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Parts & Functions of a Computer Mouse

Before we delve into describing the parts and functions of a computer mouse, won’t it be best we know what a computer is? So let’s start from the basics and get on to the parts and functions of a computer mouse.Parts & Functions of a Computer Mouse

What is a Computer Mouse?

A mouse is designed as a pointing input device of a computer. It is a hardware device of a computer that helps the user in controlling the cursor which is visible on the computer screen while moving the mouse on a flat surface place. The mouse came about its name by the way the shape looked like a mouse with its elliptical-shaped mouse tail. With the mouse, the need to use a keyboard will be reduced. The traditional mouse is connected to a computer via cable or cord. However currently, there are various mouse options that are available in the market. One such mouse is the wireless mouse, which does not need any physical wire to make a connection with the computer.

If you are interested in knowing who invented the computer mouse, let’s get right onto it.

Who Invented Computer Mouse?

The computer mouse was invented by Douglas Engelbart. This miracle invented the machine was used in the Xerox Alto computer system in 1973. Douglas Engelbart was a successful person when it comes to moving the cursor on the computer screen. The mouse was made out of wood in a rectangle size and had one button embedded on the upper left corner side.

The mouse was initially known as the X-Y Position Indicator for a Display System. However, due to Alto’s lack of success, the first widely used application of the mouse was with the Apple Lisa computer. Currently, this pointing device is on virtually every computer.

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Types of Mouse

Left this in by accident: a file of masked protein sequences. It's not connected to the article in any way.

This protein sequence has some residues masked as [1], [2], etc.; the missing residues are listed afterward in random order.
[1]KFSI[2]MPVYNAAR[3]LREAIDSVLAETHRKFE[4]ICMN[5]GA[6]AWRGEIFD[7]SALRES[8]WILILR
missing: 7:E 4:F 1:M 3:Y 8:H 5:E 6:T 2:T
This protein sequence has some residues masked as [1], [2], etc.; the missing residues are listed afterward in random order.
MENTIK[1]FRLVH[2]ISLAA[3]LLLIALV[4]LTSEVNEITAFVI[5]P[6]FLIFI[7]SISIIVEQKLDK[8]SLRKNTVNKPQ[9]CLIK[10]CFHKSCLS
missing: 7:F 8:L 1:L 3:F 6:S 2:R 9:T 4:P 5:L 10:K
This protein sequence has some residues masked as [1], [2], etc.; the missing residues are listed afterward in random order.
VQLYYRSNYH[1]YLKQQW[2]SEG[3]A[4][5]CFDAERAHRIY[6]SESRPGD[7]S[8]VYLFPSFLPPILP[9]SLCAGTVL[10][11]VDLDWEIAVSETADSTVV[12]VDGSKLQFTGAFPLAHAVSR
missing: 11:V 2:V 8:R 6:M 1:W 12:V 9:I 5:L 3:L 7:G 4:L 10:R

Currently, in the market, there are various kinds of computer mouse available. Every mouse comes with its own functionality which enables users to choose one that best fits their needs. They are:

  • Mechanical Mouse
  • Optical Mouse
  • Infrared Frequency Cordless Mouse
  • Traceball Mouse
  • Stylus Mouse
  • 3-D Mouse
  • Specialty Mouse–like Devices
  • Laser Mouse
  • Foot Mouse
  • IntelliMouse
  • J-Mouse
  • Joystick
  • Touchpad (Glidepoint)
  • Trackball
  • Track Point Mouse
  • Inertial and Gyroscopic mice
  • Tactile mice
  • Pucks
  • Ergonomic mice
  • Gaming mice

Now that we have seen the different sets of mouse, let’s get on with the parts and functionality.


Parts & Functions of a Computer Mouse

Mice come in a variety of shapes and sizes, however, their basic parts and functions are similar. Each mouse comes with at least one button for user input, a connection to the computer, and a way to track motion.


Let’s start with the buttons. The button on a mouse makes up part or all of the top surface of the mouse. When you press the button, it prompts your computer to carry out an action at the cursor’s location on the screen. Some come with one button while others have two. A two-button mouse enables you to input different messages into your computer. However, this depends on whether you click the right button or the left button. Your computer will interpret these different clicks depending on the configuration of your mouse driver.

Motion Detection